By summer, Mr. Hunter appeared to be proving doubters wrong. Amaranth's overall fund gained around 6% in June, was roughly flat in July and rose 6% in August, according to investors.
Although Mr. Hunter had fared well, many traders say he was acquiring positions that were too large to get out of if the market turned -- including a bullish bet on winter gas. Amaranth won't detail its positions or his trading strategy, so it is unclear exactly what hurt Mr. Hunter so badly last week. In recent weeks, people familiar with the transactions say, Amaranth bought MotherRock's gas positions in an attempt to cancel some of its trades and reduce its market exposure.
Expectations of a warmer-than-average winter are rising. Last week, the National Oceanic and Atmospheric Administration said the El Niño weather phenomenon has formed in the Pacific Ocean. That typically means warmer winters in the U.S. and lessens the threat from hurricanes in the Gulf of Mexico. All this, and the recent fall in crude oil, helped to batter gas prices.
Amaranth has scrapped plans relayed only a month ago to investors to offer them a separate energy-only portfolio.
Congress, meanwhile, is jumping into the debate on whether hedge funds exacerbate volatility. The Commodity Futures Trading Commission argued in a 2005 report that hedge-fund trading didn't increase volatility and even improved the functioning of the markets by giving energy firms more trading partners. A recent report by the Senate Investigations Committee contended energy markets were badly underpoliced. It cited an explosion of trading on electronic-trading systems and over-the-counter platforms over which the CFTC has no authority -- and in which Mr. Hunter and other big traders are extremely active.
Amaranth Natural-Gas Losses
May Have Far-Reaching Effect
Investors in Other Markets
Could Feel Spreading Chill
Of 1 Week's $5 Billion Drop
By HENNY SENDER and GREGORY ZUCKERMAN
September 19, 2006; Page C3
Huge losses on natural-gas investments reported by Amaranth Advisors are expected to extend far beyond the multistrategy hedge fund itself -- and could have an impact on investors' appetite for riskier investments in other markets.
The fund, based in Connecticut, told investors in a letter yesterday that it ran into a nasty patch in September, with its energy-trading desk losing $5 billion in about a week. Its assets under management have dropped to $4.5 billion, from $9 billion at the start of September.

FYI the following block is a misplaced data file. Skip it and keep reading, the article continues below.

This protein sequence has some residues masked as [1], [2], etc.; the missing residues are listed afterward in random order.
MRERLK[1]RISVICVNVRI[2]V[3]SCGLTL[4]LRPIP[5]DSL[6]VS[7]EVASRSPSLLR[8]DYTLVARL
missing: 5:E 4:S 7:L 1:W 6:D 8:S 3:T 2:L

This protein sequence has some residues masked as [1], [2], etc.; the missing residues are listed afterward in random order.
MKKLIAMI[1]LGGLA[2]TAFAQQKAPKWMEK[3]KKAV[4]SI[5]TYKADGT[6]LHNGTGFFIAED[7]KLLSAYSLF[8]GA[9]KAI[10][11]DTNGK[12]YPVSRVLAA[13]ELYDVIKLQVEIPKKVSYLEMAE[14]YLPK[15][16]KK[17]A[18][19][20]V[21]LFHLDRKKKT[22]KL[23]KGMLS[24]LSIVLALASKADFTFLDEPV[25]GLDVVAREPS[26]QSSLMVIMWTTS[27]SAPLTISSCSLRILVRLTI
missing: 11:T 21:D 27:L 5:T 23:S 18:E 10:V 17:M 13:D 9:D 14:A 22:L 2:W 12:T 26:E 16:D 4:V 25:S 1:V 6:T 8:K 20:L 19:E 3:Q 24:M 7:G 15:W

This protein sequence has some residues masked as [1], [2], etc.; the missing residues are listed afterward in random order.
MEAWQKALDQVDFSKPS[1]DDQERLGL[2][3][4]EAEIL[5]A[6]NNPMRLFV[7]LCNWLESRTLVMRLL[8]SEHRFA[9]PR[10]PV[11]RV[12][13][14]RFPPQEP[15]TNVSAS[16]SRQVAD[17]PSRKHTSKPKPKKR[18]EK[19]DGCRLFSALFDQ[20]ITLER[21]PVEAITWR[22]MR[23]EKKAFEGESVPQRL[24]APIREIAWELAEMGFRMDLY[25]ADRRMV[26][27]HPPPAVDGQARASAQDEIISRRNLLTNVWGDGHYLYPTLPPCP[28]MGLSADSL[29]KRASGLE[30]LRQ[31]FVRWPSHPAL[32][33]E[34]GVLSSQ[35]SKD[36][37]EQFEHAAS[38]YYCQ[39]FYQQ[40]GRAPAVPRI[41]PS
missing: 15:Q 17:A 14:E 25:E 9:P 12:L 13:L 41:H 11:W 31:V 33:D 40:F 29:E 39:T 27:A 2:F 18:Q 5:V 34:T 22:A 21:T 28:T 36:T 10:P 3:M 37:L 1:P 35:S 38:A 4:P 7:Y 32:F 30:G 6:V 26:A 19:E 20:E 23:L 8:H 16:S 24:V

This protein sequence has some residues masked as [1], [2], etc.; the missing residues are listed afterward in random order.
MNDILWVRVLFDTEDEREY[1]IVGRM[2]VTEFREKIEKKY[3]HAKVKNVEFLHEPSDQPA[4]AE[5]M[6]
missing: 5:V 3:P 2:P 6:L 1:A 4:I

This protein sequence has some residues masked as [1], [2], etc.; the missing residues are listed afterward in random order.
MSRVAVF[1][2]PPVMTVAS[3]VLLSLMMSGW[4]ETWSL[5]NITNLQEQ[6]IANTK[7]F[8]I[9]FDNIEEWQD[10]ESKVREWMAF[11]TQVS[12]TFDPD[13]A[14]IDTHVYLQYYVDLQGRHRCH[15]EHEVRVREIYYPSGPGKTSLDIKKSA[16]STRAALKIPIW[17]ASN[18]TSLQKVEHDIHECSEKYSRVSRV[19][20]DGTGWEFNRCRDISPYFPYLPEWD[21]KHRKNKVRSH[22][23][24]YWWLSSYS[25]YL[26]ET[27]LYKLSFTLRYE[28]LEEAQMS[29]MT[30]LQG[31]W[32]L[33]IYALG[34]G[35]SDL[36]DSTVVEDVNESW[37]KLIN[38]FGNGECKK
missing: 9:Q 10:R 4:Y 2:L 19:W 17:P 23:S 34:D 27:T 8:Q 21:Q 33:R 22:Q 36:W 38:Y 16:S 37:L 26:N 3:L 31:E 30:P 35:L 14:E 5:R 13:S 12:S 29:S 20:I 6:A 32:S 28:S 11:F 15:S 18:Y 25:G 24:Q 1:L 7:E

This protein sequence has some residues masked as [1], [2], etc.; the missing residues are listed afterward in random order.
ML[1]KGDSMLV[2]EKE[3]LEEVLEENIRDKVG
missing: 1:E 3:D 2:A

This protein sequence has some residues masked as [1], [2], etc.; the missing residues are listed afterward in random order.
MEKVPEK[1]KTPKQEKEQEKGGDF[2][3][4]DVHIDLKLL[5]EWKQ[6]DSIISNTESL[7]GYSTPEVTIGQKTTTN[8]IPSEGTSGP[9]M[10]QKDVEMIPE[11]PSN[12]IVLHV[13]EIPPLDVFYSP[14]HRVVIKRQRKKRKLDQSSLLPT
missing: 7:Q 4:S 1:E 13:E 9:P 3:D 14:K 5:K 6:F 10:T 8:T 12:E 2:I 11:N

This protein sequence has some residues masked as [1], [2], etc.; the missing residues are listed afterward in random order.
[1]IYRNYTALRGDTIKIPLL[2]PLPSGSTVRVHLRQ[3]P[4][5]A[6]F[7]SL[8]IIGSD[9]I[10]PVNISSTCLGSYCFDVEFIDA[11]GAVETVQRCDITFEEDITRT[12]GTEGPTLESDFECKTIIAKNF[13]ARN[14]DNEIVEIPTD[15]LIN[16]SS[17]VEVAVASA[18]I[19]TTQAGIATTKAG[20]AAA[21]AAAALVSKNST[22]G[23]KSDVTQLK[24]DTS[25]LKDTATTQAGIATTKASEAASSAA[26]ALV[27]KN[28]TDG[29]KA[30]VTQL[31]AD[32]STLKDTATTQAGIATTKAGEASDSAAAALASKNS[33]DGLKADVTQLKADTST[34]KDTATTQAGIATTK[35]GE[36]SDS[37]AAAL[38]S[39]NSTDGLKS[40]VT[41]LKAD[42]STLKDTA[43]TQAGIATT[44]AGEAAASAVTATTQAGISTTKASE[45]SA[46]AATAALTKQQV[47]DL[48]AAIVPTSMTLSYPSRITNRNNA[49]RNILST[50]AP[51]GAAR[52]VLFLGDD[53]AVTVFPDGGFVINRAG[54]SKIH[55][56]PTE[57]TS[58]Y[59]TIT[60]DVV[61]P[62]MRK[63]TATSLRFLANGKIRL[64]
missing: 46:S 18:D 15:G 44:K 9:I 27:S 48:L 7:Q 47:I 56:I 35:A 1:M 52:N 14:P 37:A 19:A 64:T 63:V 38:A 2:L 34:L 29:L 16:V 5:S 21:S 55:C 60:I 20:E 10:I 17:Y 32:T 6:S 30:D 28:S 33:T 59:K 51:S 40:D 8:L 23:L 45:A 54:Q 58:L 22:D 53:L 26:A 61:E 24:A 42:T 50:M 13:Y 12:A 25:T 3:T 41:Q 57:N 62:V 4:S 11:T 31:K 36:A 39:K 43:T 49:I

Despite the losses suffered by Amaranth, several winners emerged. Among them, Centaurus Energy, a Houston hedge fund run by former Enron trader John Arnold that is now up more than 100% for the year. It continued to make profits in recent days trading in the same markets that scorched Amaranth, according to investors familiar with the situation.
According to prime brokers who deal with hedge funds, funds-of-funds executives and others active in the commodities market, winners during the recent downdraft in natural-gas prices also included Tudor Investment Corp. and four Wall Street firms: Goldman Sachs Group Inc., Morgan Stanley, Merrill Lynch & Co. and J.P. Morgan Chase & Co.'s J.P. Morgan Securities. Traders at the Wall Street firms stressed that they weren't actively trading against Amaranth.
Representatives at Tudor and the Wall Street firms declined to comment.
A spokesman for Amaranth declined to comment.
While some were winning in the rough energy markets, the size of Amaranth's losses captured most of the attention yesterday. With new money having moved into commodities markets in the past few years, some investors are concerned about a swift exodus if these markets remain weak. For instance, the Commodity Real Return fund of Allianz AG's Pacific Investment Management Co., or Pimco, which invests in a number of commodities, has grown to more than $12 billion from $8 billion in about a year.
The losses also underscored concerns about hedge funds taking large, concentrated risks, often using borrowed money to amplify these bets. In markets as wickedly volatile as natural gas, investment risk models don't always hold up amid sharp swings.
"Natural gas is the most volatile of anything that trades in the futures markets," says the founder of one multistrategy hedge fund. "To produce those kinds of losses means" borrowing about $8 for every $1 invested. In the most famous hedge-fund implosion, Long-Term Capital Management used larger amounts of borrowed money, or leverage, but focused on far less volatile debt markets.